Analysis of different door, window and tent sizes commonly found in modern day construction yields a third aspect of the invention—namely, manufacturing lengths of pre-cut plastic sheetings of some 90 inch width, with slitters forming secondary vertical lines and secondary horizontal lines at intervals of 15 inch, 30 inch and 45 inch on the one hand, and at 22½, 30, 45 and 60 inch on the other hand, in providing additional sheets to cover mostly all room openings. In such manufacturing run, according to this aspect of the invention, the edges of each segment on both sides of the slitter lines receive the adhesive and protective tapes such that as the lengths cut shear, both the leading and trailing edges receive the adhesive and protective tapes in a simultaneous process involving both edges adjacent to the cut. Thus, from a 90 inch wide by 240 inch length of run, one 90×90 inch sheet, one 45×90 inch sheet, one 30×45 inch sheet, one 30×30 inch sheet, one 30×15 inch sheet, four 15×22½ inch sheets, and two 45×60 inch sheets could be fabricated, as an example.
As will be understood, the safety shield pack combinations could thus be sold for individual openings, or offered in combination packs to cover whole rooms. Whether the combinations may include two door sheets, three window sheets, three duct cover sheets, or otherwise, distribution could be through existing market outlets for drop cloths and standard sheeting, such as home centers, hardware stores, retail chains or on-line. In all respects, fabricating the plastic sheetings of at least a 4 mil thickness allows the safety shield to be durable and sturdy enough to stand up to any degree of use, yet flexible enough to be folded into a package so as could easily be carried by a purchaser to point of use installation. With the teachings of the invention, the user carryable pouch can very quickly be identified, the package opened, the sheeting removed, the protective strip peeled off, and the sheeting quickly pressed into position to be adhesively secured along the entire length and width of the sheeting. Once a room is thus sealed with the plastic sheeting of the invention, a more secure, more precise barrier is created to any external contaminants faster and more precise than available with plastic garbage bags, duct tape and scissors.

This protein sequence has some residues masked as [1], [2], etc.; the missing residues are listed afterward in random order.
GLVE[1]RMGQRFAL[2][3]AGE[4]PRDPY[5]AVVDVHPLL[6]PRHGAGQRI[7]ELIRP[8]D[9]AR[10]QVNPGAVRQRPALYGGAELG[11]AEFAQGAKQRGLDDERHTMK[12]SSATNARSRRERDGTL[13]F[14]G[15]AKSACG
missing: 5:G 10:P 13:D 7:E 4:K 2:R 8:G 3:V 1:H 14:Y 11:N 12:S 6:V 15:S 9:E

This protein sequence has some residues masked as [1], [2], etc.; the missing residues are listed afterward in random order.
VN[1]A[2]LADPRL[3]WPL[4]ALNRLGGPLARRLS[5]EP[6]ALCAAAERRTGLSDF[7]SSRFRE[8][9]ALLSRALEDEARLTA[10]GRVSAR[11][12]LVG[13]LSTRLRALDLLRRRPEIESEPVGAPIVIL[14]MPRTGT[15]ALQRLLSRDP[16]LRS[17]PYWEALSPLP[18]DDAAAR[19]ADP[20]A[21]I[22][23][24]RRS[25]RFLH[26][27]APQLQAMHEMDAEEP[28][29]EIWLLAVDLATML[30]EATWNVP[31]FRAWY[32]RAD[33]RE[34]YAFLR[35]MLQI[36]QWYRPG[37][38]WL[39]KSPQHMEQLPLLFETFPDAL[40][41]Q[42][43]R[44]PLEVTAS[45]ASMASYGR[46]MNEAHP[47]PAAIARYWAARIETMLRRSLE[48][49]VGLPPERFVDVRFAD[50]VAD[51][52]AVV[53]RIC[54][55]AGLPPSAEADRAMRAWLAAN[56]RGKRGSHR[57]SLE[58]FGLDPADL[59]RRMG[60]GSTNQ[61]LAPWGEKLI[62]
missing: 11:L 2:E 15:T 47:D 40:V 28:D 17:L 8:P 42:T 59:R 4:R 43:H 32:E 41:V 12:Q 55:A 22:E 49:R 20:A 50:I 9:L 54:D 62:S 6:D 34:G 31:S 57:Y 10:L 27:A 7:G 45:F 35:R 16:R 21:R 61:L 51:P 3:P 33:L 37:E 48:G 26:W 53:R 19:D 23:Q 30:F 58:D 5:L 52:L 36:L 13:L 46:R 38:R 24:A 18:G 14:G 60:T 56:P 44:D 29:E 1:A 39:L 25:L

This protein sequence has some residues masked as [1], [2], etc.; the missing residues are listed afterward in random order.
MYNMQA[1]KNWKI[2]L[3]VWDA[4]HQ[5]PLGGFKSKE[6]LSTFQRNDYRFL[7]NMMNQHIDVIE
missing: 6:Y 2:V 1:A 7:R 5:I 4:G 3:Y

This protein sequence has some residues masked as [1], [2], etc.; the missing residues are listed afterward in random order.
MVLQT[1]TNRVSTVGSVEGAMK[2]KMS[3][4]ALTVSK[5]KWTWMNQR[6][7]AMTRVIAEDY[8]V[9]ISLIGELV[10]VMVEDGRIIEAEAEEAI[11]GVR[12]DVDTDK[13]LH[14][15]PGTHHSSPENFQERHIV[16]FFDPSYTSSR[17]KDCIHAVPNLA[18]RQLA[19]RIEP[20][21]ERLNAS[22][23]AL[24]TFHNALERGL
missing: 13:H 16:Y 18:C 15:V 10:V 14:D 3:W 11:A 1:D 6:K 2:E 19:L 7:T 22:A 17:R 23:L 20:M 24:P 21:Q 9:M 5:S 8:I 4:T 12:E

These and other features of the present invention will be more clearly understood from a consideration of the following description, taken in connection with the accompanying Drawings, in which:
Reference numeral 10 in
Reference numeral 20 in
Demographic analysis has shown that typical dimensions have been established for single doors, double doors, standard windows, small window, large vents and small vents leading into, and found, within a room which could be designated as a “shelter-in-place” safe room against chemical and biological attack. Interior or exterior doors usually measure up to 36 inches wide and 80 inches high, while single or combination windows usually extend up to 36×80 inches or 80×36 inches. A plastic sheet to seal such dimensions, according to the invention, could then be orthogonal in configuration, 45 inches by 90 inches. As an interior or exterior double door (e.g. a French door, a patio door or sliding doors), and large windows commonly measure up to 72 inches wide and 80 inches high, a plastic sheet of 90×90 inch orthogonal configuration could be employed to provide such sealing.